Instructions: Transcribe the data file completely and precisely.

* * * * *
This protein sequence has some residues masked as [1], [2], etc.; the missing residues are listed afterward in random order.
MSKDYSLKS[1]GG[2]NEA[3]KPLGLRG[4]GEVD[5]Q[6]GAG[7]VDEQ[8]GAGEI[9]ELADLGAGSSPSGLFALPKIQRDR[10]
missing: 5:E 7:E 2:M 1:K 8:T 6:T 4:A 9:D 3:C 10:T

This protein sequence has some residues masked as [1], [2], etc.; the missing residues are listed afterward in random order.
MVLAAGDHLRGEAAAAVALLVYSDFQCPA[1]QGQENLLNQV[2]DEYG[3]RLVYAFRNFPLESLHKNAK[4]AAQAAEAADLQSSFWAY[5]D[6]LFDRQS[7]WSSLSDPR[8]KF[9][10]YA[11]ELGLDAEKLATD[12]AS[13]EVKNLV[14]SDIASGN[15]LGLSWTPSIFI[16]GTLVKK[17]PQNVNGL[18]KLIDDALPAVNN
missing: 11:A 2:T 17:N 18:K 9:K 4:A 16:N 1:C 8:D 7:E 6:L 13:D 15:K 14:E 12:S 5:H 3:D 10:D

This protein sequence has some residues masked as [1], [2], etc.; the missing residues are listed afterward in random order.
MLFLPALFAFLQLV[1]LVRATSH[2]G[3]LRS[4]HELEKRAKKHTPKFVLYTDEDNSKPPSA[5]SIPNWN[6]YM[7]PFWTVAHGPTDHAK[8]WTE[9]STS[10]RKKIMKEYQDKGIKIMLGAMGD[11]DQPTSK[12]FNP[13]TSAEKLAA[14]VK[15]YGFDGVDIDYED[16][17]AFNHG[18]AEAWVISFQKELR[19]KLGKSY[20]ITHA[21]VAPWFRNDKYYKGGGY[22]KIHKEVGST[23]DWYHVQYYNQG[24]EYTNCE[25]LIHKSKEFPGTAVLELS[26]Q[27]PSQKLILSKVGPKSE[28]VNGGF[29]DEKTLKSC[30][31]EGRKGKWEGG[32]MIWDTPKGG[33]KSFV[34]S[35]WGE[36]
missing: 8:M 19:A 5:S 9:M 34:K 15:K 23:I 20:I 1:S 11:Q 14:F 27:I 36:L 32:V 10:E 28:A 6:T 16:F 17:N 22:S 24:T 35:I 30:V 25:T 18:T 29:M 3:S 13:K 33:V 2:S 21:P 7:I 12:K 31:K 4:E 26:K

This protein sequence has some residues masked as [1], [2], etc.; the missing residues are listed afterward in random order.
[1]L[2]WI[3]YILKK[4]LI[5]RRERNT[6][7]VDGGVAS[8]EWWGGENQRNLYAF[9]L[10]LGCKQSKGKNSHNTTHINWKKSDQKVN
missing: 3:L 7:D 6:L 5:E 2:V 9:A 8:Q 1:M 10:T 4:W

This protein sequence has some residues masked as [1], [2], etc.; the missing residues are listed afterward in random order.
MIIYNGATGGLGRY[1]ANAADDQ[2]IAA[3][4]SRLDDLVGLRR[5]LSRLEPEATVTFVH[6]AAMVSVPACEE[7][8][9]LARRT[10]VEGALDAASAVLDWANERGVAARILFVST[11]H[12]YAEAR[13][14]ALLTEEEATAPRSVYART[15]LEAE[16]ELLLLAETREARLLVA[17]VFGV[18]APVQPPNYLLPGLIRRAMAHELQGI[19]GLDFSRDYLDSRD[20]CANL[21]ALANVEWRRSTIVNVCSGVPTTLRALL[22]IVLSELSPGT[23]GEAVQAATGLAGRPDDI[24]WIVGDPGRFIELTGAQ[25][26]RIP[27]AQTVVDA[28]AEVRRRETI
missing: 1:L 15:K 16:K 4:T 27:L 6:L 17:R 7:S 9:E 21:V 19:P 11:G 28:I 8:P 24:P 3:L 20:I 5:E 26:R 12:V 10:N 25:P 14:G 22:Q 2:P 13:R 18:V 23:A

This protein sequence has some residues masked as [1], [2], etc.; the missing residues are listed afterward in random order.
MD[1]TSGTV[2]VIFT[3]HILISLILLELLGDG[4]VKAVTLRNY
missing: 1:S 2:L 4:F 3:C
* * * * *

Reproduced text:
This protein sequence has some residues masked as [1], [2], etc.; the missing residues are listed afterward in random order.
MSKDYSLKS[1]GG[2]NEA[3]KPLGLRG[4]GEVD[5]Q[6]GAG[7]VDEQ[8]GAGEI[9]ELADLGAGSSPSGLFALPKIQRDR[10]
missing: 5:E 7:E 2:M 1:K 8:T 6:T 4:A 9:D 3:C 10:T

This protein sequence has some residues masked as [1], [2], etc.; the missing residues are listed afterward in random order.
MVLAAGDHLRGEAAAAVALLVYSDFQCPA[1]QGQENLLNQV[2]DEYG[3]RLVYAFRNFPLESLHKNAK[4]AAQAAEAADLQSSFWAY[5]D[6]LFDRQS[7]WSSLSDPR[8]KF[9][10]YA[11]ELGLDAEKLATD[12]AS[13]EVKNLV[14]SDIASGN[15]LGLSWTPSIFI[16]GTLVKK[17]PQNVNGL[18]KLIDDALPAVNN
missing: 11:A 2:T 17:N 18:K 9:K 4:A 16:N 1:C 8:D 7:E 6:L 13:D 15:K 14:E 12:S 5:H 3:D 10:D

This protein sequence has some residues masked as [1], [2], etc.; the missing residues are listed afterward in random order.
MLFLPALFAFLQLV[1]LVRATSH[2]G[3]LRS[4]HELEKRAKKHTPKFVLYTDEDNSKPPSA[5]SIPNWN[6]YM[7]PFWTVAHGPTDHAK[8]WTE[9]STS[10]RKKIMKEYQDKGIKIMLGAMGD[11]DQPTSK[12]FNP[13]TSAEKLAA[14]VK[15]YGFDGVDIDYED[16][17]AFNHG[18]AEAWVISFQKELR[19]KLGKSY[20]ITHA[21]VAPWFRNDKYYKGGGY[22]KIHKEVGST[23]DWYHVQYYNQG[24]EYTNCE[25]LIHKSKEFPGTAVLELS[26]Q[27]PSQKLILSKVGPKSE[28]VNGGF[29]DEKTLKSC[30][31]EGRKGKWEGG[32]MIWDTPKGG[33]KSFV[34]S[35]WGE[36]
missing: 8:M 19:A 5:S 9:M 34:K 15:K 23:I 20:I 1:S 11:Q 14:F 27:I 36:L 32:V 10:E 28:A 6:T 16:F 17:N 22:S 24:T 35:I 30:V 25:T 18:T 29:M 3:S 13:K 33:V 2:S 21:P 7:I 12:K 31:K 4:E 26:K

This protein sequence has some residues masked as [1], [2], etc.; the missing residues are listed afterward in random order.
[1]L[2]WI[3]YILKK[4]LI[5]RRERNT[6][7]VDGGVAS[8]EWWGGENQRNLYAF[9]L[10]LGCKQSKGKNSHNTTHINWKKSDQKVN
missing: 3:L 7:D 6:L 5:E 2:V 9:A 8:Q 1:M 10:T 4:W

This protein sequence has some residues masked as [1], [2], etc.; the missing residues are listed afterward in random order.
MIIYNGATGGLGRY[1]ANAADDQ[2]IAA[3][4]SRLDDLVGLRR[5]LSRLEPEATVTFVH[6]AAMVSVPACEE[7][8][9]LARRT[10]VEGALDAASAVLDWANERGVAARILFVST[11]H[12]YAEAR[13][14]ALLTEEEATAPRSVYART[15]LEAE[16]ELLLLAETREARLLVA[17]VFGV[18]APVQPPNYLLPGLIRRAMAHELQGI[19]GLDFSRDYLDSRD[20]CANL[21]ALANVEWRRSTIVNVCSGVPTTLRALL[22]IVLSELSPGT[23]GEAVQAATGLAGRPDDI[24]WIVGDPGRFIELTGAQ[25][26]RIP[27]AQTVVDA[28]AEVRRRETI
missing: 1:L 15:K 16:K 4:T 27:L 6:L 17:R 7:S 9:E 21:V 19:P 11:G 28:I 8:P 24:P 3:L 20:I 5:E 26:R 12:V 10:N 25:P 14:G 22:Q 2:P 13:R 18:V 23:A

This protein sequence has some residues masked as [1], [2], etc.; the missing residues are listed afterward in random order.
MD[1]TSGTV[2]VIFT[3]HILISLILLELLGDG[4]VKAVTLRNY
missing: 1:S 2:L 4:F 3:C